BYU Authors: Eric J. Lysenko and Tracianne B. Neilsen, published in Proc. Meet. Acoust.

Wave conversion and transmission at the interface between solid earth and fluid atmosphere result in air-ground and ground-air seismic and acoustic (seismo-acoustic) coupling. Seismo-acoustics is particularly relevant in observational geophysics; networks of seismic instrumentation are increasingly collocated with infrasonic pressure sensors and used in the study of a wide array of natural and anthropogenic sources. Two field experiments were carried out to isolate the ground-air converted signal from subaerial explosions. One experiment used 17” balloons filled with a stoichiometric oxy-acetylene mix placed on the ground, and another used Pentex configured at depths of 30 and 60 cm. Ground-radiated signals were isolated with a portable soundproof box constructed of mass-loaded vinyl, soundproofing composite board, liquid nails and wood glue to dampen air-borne sound waves. Random incidence insertion loss of the box was estimated and applied to signals measured outside the box. These filtered signals are compared with the signals observed from a microphone placed inside the box. Preliminary analysis shows evidence of ground radiated signals detected in the Pentex experiment, but not in the balloon experiment. These observations need confirmation with additional seismic and infrasonic signal processing methods. However, preliminary results suggest a viable technique for isolating ground-borne acoustic waves.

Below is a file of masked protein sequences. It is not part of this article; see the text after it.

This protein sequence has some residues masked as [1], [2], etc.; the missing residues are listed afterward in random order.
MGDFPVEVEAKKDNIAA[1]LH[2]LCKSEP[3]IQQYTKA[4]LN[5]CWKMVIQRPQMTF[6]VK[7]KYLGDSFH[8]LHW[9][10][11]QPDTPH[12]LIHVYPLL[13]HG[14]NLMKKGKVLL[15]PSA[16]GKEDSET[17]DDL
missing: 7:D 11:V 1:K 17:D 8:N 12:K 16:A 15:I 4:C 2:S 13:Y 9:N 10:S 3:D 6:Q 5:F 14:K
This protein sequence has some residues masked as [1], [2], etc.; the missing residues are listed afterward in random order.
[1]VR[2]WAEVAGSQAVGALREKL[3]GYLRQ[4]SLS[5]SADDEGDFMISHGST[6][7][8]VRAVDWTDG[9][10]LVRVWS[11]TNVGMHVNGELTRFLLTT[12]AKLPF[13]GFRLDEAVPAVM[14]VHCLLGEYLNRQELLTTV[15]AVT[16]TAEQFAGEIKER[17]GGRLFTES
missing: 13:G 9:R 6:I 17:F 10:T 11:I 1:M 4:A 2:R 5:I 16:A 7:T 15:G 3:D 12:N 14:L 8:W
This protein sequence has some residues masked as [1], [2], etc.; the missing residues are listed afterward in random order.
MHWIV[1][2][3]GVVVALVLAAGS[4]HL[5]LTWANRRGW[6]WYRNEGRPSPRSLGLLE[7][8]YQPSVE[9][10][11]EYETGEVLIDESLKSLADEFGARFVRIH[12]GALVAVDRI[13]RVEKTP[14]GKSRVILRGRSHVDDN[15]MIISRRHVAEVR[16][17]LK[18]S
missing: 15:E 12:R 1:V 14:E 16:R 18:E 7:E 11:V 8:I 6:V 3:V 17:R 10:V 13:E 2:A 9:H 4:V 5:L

BYU Authors: Tracianne B. Neilsen, Kent L. Gee, and Scott D. Sommerfeldt, published in Proc. Meet. Acoust.

Energy-based quantities, such as acoustic vector intensity, kinetic energy density, and specific acoustic impedance, rely on the acoustic particle velocity. The particle velocity is often approximated via Euler’s equation using the gradient of the complex pressure across closely spaced microphones, which is traditionally found using the cross-spectral density. In contrast, the Phase and Amplitude Gradient Estimator (PAGE) method [Thomas et al., J. Acoust. Soc. Am., 137, 3366-3376 (2015)] relies on gradients of pressure magnitude and phase. For a broadband source, the PAGE method allows for the phase to be unwrapped, which extends the usable bandwidth of the particle velocity calculations well above the spatial Nyquist frequency. The benefits of the PAGE method are demonstrated in plane wave tube experiments in which two microphones are spaced 10-360 cm apart. The traditional processing method underestimates active acoustic intensity and kinetic energy density well below the spatial Nyquist frequency. The PAGE method, however, extends the reliable bandwidth of active acoustic intensity, kinetic energy density, and specific acoustic impedance, to the spatial Nyquist frequency, and above when phase unwrapping can be applied. This increased high frequency reliability allows for microphones to be spaced farther apart, which then increases the low frequency reliability as well.